Cathay Pacific on Tuesday offered a glimpse of what upstart Greater Bay Airlines (GBA) will have to face in its backyard – a new hi-tech Airbus A321neo plane aimed at ensuring passengers do not defect to the newcomer.
Hong Kong’s largest airline, which will launch its first commercial flight with the new plane on Wednesday, is flexing its wings as GBA inches closer to securing regulatory approval to launch later this year.
“There will always be competition, but with the introduction of our product, we believe it is a big testimony to our continued investment in the customer experience. I believe it will be the most enjoyable experience in regional flying,” Vivian Lo Wing-yee, Cathay’s general manager for customer experience and design, said at the aircraft’s unveiling at Hong Kong International Airport.
GBA will start a series of test flights from August 15 overseen by the city’s aviation regulator, a key stage in securing permits to start flying. The upstart’s first branded Boeing 737 was seen emerging from a maintenance hangar in Guangzhou in Guangdong province last week.
With the A321neo, Cathay has secured bragging rights to a world first – an aircraft with in-flight entertainment screens packing 4K resolution. The plane also offers more reliable high-speed Wi-fi, and will use the same economy class seats as the ones available on its long-haul flights.
The aircraft can seat 202 passengers, 30 more than the previous iteration of the A321, after gaining extra room by repositioning aircraft doors and toilets, as well as shrinking the space for business class. Legroom in economy extends 30 inches, two inches less than on long-haul flights.
But some travellers have bemoaned a missed opportunity of introducing fully reclining business class seats in line with regional competitor Singapore Airlines.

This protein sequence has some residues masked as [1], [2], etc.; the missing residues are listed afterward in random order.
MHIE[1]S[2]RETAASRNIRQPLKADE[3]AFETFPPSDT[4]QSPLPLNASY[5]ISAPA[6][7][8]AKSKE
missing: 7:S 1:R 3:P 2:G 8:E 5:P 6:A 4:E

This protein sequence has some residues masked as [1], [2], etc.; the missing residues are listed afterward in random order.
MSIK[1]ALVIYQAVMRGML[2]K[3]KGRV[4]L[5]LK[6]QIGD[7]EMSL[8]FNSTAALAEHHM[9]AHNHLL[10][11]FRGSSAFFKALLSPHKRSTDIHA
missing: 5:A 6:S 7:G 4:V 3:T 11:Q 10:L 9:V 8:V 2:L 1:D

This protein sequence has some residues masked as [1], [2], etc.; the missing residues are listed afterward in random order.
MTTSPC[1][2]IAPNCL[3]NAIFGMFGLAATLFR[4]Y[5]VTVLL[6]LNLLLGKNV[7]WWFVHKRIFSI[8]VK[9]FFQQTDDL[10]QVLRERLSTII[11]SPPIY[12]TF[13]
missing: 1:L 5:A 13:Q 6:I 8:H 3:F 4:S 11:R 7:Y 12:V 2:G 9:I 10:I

With the border between Hong Kong and mainland China still largely shut due to the Covid-19 pandemic, most of Cathay’s national routes operate once a week.
Cathay has chosen Shanghai’s Pudong Airport for the A321neo’s maiden flight, but with the airline’s flights less than 20 per cent full all year, only a handful of travellers are expected to be on board.
Lo insisted that when passengers eventually returned, they would see a variety of improvements but she remained coy about the changes.
“This is only the beginning, and with the progressive reopening, we do see continuous improvement in customer experience to be launched, so we are quite confident in our future,” she said.
The aircraft displayed by the airline was previously painted in the colours of the now-defunct Cathay Dragon, but it never served a paying passenger as the regional carrier was shut down last October amid cost-cutting measures by its parent company.
Cathay Pacific is banking on winning back the vast majority of its lucrative China routes that were held by Dragon – 326 flights across 21 routes to an array of mainland cities.
The airline will unveil its financial performance next week for the first six months of 2021. It delivered an upbeat assessment in June on its financial health for the next six months, saying aggressive cost-cutting had slowed its monthly cash burn rate. While it still expected a “very substantial loss” in the first half of 2021, the amount would be somewhat lower than the HK$9.87 billion (US$1.27 billion) lost in the first half of last year, and the HK$11.78 billion in the second half of 2020, the company told analysts.